- Paperback: 256 pages
- Publisher: Routledge; 1 edition (November 23, 1983)
- Language: English
- ISBN-10: 0582644437
- ISBN-13: 978-0582644434
- Product Dimensions: 5.4 x 0.7 x 8.4 inches
- Shipping Weight: 11.4 ounces (View shipping rates and policies)
- Average Customer Review: 2 customer reviews
- Amazon Best Sellers Rank: #214,288 in Books (See Top 100 in Books)
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Rural Development: Putting the last first 1st Edition
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'Chambers has successfully combined a lucid style and powerful use of words with a high degree of academic rigour . . . written with a directness and honesty.' (Community Development Journal)
From the Back Cover
Rural poverty is often unseen or misperceived by outsiders. Dr Chambers contends that researchers, scientists, administrators and fieldworkers rarely appreciate the richness and validity of rural people's knowledge or the hidden nature of rural poverty. This is a challenging book for all concerned with rural development, as practitioners, academics, students or researchers.
Top customer reviews
The anthropological method is engaged to allow 'western experts' to try to understand how others see, listen or physically experience their environment, & how economically disadvantaged people manage to adequately sustain themselves, maintain soils & water using traditional knowledge systems & cultural practices that do not rely on consumer inputs such as agrochemicals, or fossil fuel or electricity powered machinery.
This book was first published in 1983 but is now just as relevant to rural development issues in so-called 'first world' countries where there are competing 'cultures' of farming practices. 'Conventional' farming practitioners & researchers have increasingly focused on increased productivity derived from increased inputs of chemicals & energy. In contrast many 'Organic', 'Community supported agriculture' & 'No-tillage' farming practitioners have had their 'unconventional' practices challenged by their families, academic & community peers, but never-the-less are arguably more economically & ecologically successful & sustainable despite a relative dearth of scientific research to assist the development or adoption of these practices.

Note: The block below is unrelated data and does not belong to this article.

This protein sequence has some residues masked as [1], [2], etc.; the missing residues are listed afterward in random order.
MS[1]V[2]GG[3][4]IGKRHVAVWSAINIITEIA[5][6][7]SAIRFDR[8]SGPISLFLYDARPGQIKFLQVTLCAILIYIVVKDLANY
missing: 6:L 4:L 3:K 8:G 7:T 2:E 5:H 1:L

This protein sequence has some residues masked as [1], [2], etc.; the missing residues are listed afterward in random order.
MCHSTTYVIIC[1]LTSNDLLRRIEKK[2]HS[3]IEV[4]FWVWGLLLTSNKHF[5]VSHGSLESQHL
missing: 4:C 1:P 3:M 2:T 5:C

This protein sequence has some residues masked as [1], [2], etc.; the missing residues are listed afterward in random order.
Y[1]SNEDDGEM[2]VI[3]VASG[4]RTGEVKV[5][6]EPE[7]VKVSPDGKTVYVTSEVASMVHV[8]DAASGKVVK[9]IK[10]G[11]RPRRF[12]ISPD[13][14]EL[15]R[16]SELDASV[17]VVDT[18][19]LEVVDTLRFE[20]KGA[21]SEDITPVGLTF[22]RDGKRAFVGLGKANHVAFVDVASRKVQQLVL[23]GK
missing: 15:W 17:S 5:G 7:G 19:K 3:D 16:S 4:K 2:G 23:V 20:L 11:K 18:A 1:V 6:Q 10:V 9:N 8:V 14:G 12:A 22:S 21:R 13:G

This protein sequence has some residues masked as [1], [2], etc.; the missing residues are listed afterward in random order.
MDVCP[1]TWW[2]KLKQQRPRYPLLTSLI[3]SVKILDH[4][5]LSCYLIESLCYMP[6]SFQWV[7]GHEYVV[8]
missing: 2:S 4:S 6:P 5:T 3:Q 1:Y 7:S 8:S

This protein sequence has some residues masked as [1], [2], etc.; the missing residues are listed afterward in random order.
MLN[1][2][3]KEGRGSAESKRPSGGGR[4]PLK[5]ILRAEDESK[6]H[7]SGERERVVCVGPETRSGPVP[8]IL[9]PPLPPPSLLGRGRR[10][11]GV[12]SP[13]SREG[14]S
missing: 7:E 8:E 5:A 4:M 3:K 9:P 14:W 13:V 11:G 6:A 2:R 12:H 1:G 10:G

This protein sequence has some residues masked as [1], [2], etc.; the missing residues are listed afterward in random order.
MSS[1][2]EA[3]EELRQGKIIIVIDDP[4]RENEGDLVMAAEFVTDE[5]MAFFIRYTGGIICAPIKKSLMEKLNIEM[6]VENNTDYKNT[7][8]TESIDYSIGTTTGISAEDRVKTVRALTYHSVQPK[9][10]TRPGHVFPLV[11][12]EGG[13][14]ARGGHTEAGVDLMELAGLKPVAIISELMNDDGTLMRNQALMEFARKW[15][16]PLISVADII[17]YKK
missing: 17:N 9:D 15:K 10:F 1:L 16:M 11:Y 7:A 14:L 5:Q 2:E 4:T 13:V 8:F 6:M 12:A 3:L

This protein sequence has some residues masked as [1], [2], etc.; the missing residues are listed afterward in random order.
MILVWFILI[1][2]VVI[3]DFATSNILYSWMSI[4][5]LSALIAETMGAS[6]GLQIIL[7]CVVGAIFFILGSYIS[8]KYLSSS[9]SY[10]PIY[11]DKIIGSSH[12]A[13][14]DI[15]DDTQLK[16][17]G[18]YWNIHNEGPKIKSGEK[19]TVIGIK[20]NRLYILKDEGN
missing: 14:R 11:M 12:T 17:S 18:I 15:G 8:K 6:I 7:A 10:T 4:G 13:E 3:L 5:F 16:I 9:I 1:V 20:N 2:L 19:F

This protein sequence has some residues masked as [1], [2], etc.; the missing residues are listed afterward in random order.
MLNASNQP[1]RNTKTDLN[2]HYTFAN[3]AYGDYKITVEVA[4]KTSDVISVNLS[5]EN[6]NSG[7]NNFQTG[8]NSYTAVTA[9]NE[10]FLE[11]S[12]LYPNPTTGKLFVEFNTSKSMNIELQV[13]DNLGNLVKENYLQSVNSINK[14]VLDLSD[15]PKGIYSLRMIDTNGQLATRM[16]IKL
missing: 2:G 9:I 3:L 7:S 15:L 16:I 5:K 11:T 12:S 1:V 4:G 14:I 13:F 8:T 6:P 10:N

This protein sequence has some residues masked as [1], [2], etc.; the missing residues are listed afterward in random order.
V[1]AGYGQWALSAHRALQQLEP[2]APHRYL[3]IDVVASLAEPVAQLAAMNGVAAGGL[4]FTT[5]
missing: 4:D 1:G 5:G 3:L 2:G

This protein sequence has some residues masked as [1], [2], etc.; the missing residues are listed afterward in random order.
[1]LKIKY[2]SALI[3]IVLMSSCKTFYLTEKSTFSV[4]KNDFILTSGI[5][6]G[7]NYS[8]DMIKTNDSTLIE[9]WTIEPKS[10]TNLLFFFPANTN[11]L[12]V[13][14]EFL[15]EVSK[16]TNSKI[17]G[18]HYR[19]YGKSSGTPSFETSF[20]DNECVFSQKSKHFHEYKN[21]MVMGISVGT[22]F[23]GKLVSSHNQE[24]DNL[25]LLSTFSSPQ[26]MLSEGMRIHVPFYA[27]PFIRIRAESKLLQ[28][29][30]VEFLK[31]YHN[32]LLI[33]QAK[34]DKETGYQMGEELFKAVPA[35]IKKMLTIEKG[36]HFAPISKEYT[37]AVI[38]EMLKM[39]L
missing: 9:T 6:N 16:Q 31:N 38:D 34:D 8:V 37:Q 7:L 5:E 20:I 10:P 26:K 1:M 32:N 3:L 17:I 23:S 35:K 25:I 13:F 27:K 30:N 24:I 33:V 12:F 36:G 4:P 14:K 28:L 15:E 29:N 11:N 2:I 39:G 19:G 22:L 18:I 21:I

A 'must read' for experts with humility, & who are not afraid to be challenged to learn from non-experts.
By pointing out the 5 key aspects of poverty, the poverty itself, physical weakness, isolation, vulnerability, and powerlessness; Chambers offers a means in which effective development strategies can be applied to combat such factors.
Chambers is also keen on pointing out how the development community have made mistakes, and does not mince words. He is quick to point out the evils and ineffectiveness of the academic world and how they have worked against development in the past, even though the man was an academic. That criticism aside however, his points about the traps of academia, the biases transferred to the third world by outsiders with varying attitudes, and his suggestions for combating poverty across the globe make for a seminal work in the field of development policy, and is a must read for anyone who is interested in studying the development field.